How many of you have settled in for a writing or editing session and completely lost track of time? You look up at the clock and you realise that six hours have passed, during which time you forgot to eat or move because you were so focused on the work you were doing.
This is an experience that we call ‘flow’.
What is flow?
First, let me introduce you to a man called Mihaly Csikszentmihalyi (pronounced Me-Hi Chick-Sent-Me-Hi). Csikszentmihalyi is a psychologist known for his research into flow and the mental state we enter into during productive sprints.
‘The best moments in our lives are not the passive, receptive, relaxing times… The best moments usually occur if a person’s body or mind is stretched to its limits in a voluntary effort to accomplish something difficult and worthwhile.’ – Mihaly Csikszentmihalyi
He describes flow as a state of optimal experience. It is when we get so invested in a particular task that we lose all sense of time. We experience such intense concentration that we don’t have any brain power left over to think about our problems, concerns, stresses, fears etc. Instead, we indulge in the pure bliss of being in the moment, working hard on a task that challenges us.
How do we enter the state of flow?
This graph shows the varying stages between skill level and challenge. For example, watching TV is a task that requires very little skill and provides no challenge, which can lead to a sense of apathy. You aren’t pushing yourself and so the outcome won’t stimulate you.
Moving up the ‘Challenge’ axis, if we have a project that is very challenging and we don’t have the right skill level to complete it, then we are prone to experiencing anxiety. Conversely, if we have a project that we are more than qualified to complete but it offers very little challenge, we hit boredom.
Flow is the sweet spot between these two areas. We find it when we take on a project that is just challenging enough for us to handle with the skills we have. It will not be easy, but it will be exhilarating – and that is the point. Flow isn’t about drifting down a calm river in a dinghy; it’s about navigating the rapids that you’ve been training for.
Achieving flow and being 'autotelic'
In his book, Flow: The Psychology of Optimal Experience, Csikszentmihalyi discusses a personality that he calls autotelic. It is derived from Greek; auto meaning 'self' and telos meaning 'goal'. To be autotelic is to find purpose from within, rather than from the world around us.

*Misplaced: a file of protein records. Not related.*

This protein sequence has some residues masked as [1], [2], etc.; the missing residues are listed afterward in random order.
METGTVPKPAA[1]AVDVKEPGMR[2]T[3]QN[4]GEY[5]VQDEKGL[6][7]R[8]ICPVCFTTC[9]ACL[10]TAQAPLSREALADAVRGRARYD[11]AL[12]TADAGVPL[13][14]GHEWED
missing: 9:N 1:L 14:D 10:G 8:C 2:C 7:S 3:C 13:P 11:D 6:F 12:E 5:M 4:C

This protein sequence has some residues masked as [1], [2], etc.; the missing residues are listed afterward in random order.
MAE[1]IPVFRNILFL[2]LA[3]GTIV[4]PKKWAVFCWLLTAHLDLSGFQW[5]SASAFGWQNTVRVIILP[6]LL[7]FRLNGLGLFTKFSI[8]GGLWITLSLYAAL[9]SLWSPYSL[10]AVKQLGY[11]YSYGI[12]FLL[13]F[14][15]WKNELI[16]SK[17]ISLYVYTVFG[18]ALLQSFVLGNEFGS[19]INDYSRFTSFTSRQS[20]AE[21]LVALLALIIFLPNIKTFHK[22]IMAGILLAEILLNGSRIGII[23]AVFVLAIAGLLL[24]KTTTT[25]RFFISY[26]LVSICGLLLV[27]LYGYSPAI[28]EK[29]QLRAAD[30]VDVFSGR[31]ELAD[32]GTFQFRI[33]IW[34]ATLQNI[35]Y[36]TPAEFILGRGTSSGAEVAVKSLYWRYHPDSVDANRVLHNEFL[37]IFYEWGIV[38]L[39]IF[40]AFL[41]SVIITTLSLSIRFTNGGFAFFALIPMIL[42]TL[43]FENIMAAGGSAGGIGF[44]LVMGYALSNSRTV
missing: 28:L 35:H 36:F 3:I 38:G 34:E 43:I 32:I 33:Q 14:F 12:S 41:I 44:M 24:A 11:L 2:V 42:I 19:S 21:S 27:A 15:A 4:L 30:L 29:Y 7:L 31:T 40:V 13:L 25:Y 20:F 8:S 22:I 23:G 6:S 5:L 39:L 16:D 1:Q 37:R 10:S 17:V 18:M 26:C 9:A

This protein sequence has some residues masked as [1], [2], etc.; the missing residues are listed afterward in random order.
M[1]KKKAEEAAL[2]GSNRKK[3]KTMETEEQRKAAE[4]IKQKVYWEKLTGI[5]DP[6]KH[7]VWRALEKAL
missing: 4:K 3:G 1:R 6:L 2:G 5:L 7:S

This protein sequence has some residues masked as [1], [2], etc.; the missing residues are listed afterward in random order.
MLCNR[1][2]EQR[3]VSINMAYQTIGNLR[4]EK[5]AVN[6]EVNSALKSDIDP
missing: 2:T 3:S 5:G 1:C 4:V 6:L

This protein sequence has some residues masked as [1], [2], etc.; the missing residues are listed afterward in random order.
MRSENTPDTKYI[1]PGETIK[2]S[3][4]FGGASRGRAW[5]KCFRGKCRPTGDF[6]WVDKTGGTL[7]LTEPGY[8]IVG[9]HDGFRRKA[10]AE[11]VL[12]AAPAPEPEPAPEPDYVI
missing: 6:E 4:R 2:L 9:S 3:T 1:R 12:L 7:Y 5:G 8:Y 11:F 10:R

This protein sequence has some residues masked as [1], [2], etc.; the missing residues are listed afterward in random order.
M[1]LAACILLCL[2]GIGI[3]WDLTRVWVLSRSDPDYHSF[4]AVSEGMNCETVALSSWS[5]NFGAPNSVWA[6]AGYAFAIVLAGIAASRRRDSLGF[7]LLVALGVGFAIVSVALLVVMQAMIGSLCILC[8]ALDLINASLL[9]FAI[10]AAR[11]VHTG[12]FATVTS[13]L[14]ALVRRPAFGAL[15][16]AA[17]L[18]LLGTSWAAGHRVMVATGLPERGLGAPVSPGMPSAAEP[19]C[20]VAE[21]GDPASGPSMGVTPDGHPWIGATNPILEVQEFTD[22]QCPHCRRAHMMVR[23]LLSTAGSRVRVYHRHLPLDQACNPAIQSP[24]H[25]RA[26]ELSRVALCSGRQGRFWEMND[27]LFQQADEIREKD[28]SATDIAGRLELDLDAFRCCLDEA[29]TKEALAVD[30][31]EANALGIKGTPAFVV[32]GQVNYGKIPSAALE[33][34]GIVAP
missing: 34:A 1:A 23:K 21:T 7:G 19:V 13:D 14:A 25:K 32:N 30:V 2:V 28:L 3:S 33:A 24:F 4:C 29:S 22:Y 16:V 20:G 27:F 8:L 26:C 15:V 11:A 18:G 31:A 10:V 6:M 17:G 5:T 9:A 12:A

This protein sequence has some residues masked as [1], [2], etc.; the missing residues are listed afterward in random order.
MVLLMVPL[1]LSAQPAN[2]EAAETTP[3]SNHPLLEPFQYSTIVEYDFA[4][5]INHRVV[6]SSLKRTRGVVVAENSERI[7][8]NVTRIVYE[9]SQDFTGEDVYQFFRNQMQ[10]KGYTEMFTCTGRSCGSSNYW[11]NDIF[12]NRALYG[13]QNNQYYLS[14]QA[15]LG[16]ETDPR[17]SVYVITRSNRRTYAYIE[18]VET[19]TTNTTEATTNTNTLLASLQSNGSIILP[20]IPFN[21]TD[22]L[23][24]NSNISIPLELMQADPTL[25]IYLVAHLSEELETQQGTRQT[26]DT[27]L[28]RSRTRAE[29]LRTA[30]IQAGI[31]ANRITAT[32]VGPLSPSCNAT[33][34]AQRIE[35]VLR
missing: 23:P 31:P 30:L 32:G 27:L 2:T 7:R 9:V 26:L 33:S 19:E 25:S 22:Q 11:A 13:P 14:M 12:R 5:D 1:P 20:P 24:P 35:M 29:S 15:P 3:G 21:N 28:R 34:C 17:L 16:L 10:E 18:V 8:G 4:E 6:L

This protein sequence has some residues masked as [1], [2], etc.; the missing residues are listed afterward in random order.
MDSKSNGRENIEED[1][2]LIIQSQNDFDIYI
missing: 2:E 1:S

For example, a writer who isn’t driven by ambition to become published or to become famous, but instead is driven by the love of writing, can be considered autotelic. It doesn’t mean that they don’t want to be published or earn money from their work, but rather that it isn’t these ‘external rewards’ that push them to create in the first place. It is self-determination. The act of writing is reward enough – anything more is a bonus.
'Flow is being completely involved in an activity for its own sake. The ego falls away. Time flies. Every action, movement, and thought follows inevitably from the previous one, like playing jazz.' – Mihaly Csikszentmihalyi
According to Csikszentmihalyi, you can train yourself to become autotelic. In part, it is a personality trait, but being autotelic means finding joy in the day-to-day, too, and we can all do that by committing to the following:
Set goals that have clear and immediate feedback
Become immersed in a particular activity
Pay attention to what is happening in the moment
Learn to enjoy the immediate experience
Proportion one’s skills to the challenge at hand
In short, find an activity that you are good at but that can challenge you – like writing a novel. Set yourself a target, put everything else aside (mentally) and immerse yourself in the act of writing.
If you practice this enough, you can train yourself to engage in these moments of flow more often, and thus experience the euphoria of doing good work unhindered by distraction.